Susan Giddes, Plaintiff, v. Angeleasa Olsen, Defendant.

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Michele TREZZA, Plaintiff–Respondent, Susan Giddes, Plaintiff, v. METROPOLITAN TRANSPORTATION AUTHORITY, et al., Defendants–Appellants, Angeleasa Olsen, Defendant.

Decided: January 07, 2014

FRIEDMAN, J.P., ACOSTA, ANDRIAS, DeGRASSE, FREEDMAN, JJ. Armienti, DeBellis, Guglielmo & Rhoden, LLP, New York (Harriet Wong of counsel), for appellants. Ogen & Sedaghati, P.C., New York (Eitan A. Ogen of counsel), for respondent.

Judgment, Supreme Court, Bronx County (John Barone, J.), entered March 22, 2012, upon a jury verdict awarding plaintiff damages in the amounts of $500,000 for past pain and suffering, $1,500,000 for future pain and suffering, and $500,000 for future medical expenses, modified, on the law and the facts, to vacate the award, and to remand the matter for a new trial on the issue of damages, unless plaintiff stipulates, within 30 days after service of a copy of this order with notice of entry, to reduce the award for past pain and suffering to $300,000, and vacate the awards for future pain and suffering and future medical expenses, and to entry of an amended judgment in accordance therewith, and otherwise affirmed, without costs.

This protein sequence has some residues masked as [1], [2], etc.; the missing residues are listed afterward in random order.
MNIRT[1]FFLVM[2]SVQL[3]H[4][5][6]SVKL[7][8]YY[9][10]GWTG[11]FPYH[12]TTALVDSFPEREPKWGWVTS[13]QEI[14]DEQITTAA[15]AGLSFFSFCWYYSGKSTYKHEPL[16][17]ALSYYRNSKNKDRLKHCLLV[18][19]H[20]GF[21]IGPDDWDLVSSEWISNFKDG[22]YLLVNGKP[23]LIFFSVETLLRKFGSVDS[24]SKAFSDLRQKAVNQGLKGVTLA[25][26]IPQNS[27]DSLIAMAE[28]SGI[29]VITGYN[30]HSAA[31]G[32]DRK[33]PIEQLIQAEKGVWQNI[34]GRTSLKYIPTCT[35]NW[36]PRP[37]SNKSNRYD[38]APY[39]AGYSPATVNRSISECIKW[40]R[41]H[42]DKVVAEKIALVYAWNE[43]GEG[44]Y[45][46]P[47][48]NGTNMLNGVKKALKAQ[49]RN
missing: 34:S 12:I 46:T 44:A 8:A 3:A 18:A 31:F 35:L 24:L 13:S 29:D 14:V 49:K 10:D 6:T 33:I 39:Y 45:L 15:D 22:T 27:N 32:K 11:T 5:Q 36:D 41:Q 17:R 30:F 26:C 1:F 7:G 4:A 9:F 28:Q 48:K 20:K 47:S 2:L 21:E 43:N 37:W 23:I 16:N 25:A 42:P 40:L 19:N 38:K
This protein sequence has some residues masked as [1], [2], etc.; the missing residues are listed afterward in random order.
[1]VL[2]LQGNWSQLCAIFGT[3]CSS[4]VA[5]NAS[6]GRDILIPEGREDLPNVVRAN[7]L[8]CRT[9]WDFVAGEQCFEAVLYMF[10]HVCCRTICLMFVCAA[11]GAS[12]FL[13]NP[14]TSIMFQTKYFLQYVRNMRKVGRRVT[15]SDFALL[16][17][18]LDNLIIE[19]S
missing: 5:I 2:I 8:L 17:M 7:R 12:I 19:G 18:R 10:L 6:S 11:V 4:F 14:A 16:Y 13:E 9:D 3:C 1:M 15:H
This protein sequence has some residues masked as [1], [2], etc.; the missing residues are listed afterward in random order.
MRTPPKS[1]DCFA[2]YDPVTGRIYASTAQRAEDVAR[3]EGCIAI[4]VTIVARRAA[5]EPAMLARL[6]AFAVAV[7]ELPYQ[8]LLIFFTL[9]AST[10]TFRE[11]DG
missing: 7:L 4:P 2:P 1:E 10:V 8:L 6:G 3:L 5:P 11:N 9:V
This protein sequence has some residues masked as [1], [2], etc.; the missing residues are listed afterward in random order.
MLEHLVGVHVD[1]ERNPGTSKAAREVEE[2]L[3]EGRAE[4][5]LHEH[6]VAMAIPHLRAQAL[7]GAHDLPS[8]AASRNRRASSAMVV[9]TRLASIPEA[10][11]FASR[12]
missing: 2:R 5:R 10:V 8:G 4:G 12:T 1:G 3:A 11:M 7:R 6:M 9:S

On June 8, 2008, plaintiff was injured while riding in a car that collided with a Metropolitan Transit Authority bus in the Bronx. In November 2008, she commenced this action claiming, among other things, that the accident caused “serious injury,” within the meaning of Insurance Law § 5102(d), to her right shoulder and cervical spine.

After plaintiff was granted summary judgment as to liability, a trial on damages commenced, in November 2011. The jury found that the accident caused “a significant limitation of use of a body function or system” and “a permanent consequential limitation of use of a body organ or member,” two definitions of “serious injury” under the statute. Plaintiff was awarded damages in the amount of $500,000 for past pain and suffering, $1,500,000 for future pain and suffering, and $500,000 for future medical expenses. Defendants moved for an order setting aside the verdict as against the weight of the evidence or, in the alternative, reducing the damages award to an amount commensurate with plaintiff's injuries. The court denied the motion in a March 2012 order from which defendants now appeal.